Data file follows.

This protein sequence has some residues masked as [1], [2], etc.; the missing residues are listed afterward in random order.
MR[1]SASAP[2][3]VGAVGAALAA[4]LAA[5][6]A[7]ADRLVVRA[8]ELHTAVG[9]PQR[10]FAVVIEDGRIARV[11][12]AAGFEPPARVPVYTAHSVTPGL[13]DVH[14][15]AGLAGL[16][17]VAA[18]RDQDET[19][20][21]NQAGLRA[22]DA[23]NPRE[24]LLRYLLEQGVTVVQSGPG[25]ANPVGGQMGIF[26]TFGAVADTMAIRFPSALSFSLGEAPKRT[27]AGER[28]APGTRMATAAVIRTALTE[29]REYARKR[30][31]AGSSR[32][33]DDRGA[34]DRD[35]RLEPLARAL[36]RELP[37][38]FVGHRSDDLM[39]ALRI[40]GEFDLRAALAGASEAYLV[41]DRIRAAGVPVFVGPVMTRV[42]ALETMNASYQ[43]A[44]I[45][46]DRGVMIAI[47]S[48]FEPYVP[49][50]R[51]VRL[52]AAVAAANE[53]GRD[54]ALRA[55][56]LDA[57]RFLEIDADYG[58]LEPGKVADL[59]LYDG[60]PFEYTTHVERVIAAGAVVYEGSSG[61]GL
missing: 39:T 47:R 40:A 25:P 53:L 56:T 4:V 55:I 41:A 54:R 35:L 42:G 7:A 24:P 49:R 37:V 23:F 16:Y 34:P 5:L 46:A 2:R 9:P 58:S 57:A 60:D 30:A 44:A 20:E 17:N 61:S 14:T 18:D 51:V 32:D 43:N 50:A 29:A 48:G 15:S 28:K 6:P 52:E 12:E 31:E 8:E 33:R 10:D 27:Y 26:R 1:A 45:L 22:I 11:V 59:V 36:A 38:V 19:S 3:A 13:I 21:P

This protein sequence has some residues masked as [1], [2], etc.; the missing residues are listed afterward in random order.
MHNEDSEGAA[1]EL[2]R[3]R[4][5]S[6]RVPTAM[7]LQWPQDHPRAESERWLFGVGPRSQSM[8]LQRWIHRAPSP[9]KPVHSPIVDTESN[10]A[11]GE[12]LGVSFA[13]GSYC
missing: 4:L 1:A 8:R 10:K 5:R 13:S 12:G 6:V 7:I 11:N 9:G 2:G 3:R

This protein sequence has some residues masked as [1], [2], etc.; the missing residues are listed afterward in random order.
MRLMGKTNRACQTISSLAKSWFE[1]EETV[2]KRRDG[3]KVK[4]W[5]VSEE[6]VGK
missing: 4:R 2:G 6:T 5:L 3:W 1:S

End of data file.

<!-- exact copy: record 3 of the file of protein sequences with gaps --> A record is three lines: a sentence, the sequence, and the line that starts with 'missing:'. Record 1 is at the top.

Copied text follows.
This protein sequence has some residues masked as [1], [2], etc.; the missing residues are listed afterward in random order.
MRLMGKTNRACQTISSLAKSWFE[1]EETV[2]KRRDG[3]KVK[4]W[5]VSEE[6]VGK
missing: 4:R 2:G 6:T 5:L 3:W 1:S